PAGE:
Cabell overdose rates continue to decline
HUNTINGTON — Cabell County’s overdose totals have decreased in seven of the past eight months, falling to just 62 overdose reports in April, according to records logged by Cabell County EMS.
The April 2018 total—an average of two per day—is the lowest number of overdoses in a single month in more than two years, since 51 were reported in January 2016. By comparison, 174 overdoses were reported in April 2017.
“We could have never anticipated these numbers a few months ago,” said Connie Priddy, Cabell County EMS compliance officer and coordinator for Huntington’s Quick Response Team program.
First responders first noticed a decline in emergency calls in September, when 167 overdoses were reported that month, compared to
195 in August 2017, the highest single-month record. Overdoses gradually became less frequent over the following months: 139 in October, 115 in November, 118 in December, 113 in January, 90 in February (the first sub-100 month since July 2016) and 86 in March.
Cabell County has averaged just over 2.9 overdose reports per day in 2018. Should that pace continue, the county will record 1,067 overdoses by the end of the year.
Cabell County suffered 1,831 overdoses in 2017, 1,217 in 2016 and 480 in 2015.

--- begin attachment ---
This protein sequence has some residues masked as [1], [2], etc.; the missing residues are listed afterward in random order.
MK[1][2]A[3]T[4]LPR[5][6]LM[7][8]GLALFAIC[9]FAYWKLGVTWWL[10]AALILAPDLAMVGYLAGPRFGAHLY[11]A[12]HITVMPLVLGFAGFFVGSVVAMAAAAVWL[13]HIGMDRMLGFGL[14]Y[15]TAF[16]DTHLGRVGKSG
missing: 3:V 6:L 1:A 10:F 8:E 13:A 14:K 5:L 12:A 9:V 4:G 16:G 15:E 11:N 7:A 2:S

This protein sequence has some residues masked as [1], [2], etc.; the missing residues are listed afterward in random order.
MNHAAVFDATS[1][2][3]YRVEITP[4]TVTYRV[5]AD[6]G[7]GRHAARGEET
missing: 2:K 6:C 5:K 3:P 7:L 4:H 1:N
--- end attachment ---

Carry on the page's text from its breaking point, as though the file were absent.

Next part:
“These past few months have definitely painted a trend we have not seen before,” Priddy said.
No defined cause for the decline has been established, though Priddy noted only 24 overdoses had been reported since April 17, the day of “Operation Saigon Sunset” in Huntington, when federal, state and local law enforcement targeted more than 90 individuals and struck a major takedown of the Peterson drug trafficking organization that had operated in the area for years.
“We cannot directly attribute it to that, but it’s certainly something that can get credit,” Priddy said.
Although a singular cause will likely never be underlined, she added that it’s likely a combination of community efforts, such as the Quick Response Team launched in December to personally visit each overdose victim and refer them to treatment, the Cabell-Huntington Health Department’s Harm Reduction Program, the Huntington Police Department’s Law Enforcement Assisted Diversion (LEAD) program and Marshall University’s growing addiction-related initiatives.
The public’s increased access to and availability of naloxone, the drug administered to reverse an overdose, may also be limiting the calls EMS must take.
“I don’t think we’ll be able to look back in retrospect and be able to say it was one thing. I think it’s everything,” Priddy said.
While it’s possible overdose totals might spike or plateau in the following months, Priddy said the downward trend is expected to continue in June.
Follow reporter Bishop Nash on Twitter @BishopNash.
CABELL COUNTY MONTHLY OVERDOSE TOTALS
The number of overdose calls per month in Cabell County grew over the past several years but has declined in the past eight months.
Source: Cabell County Emergency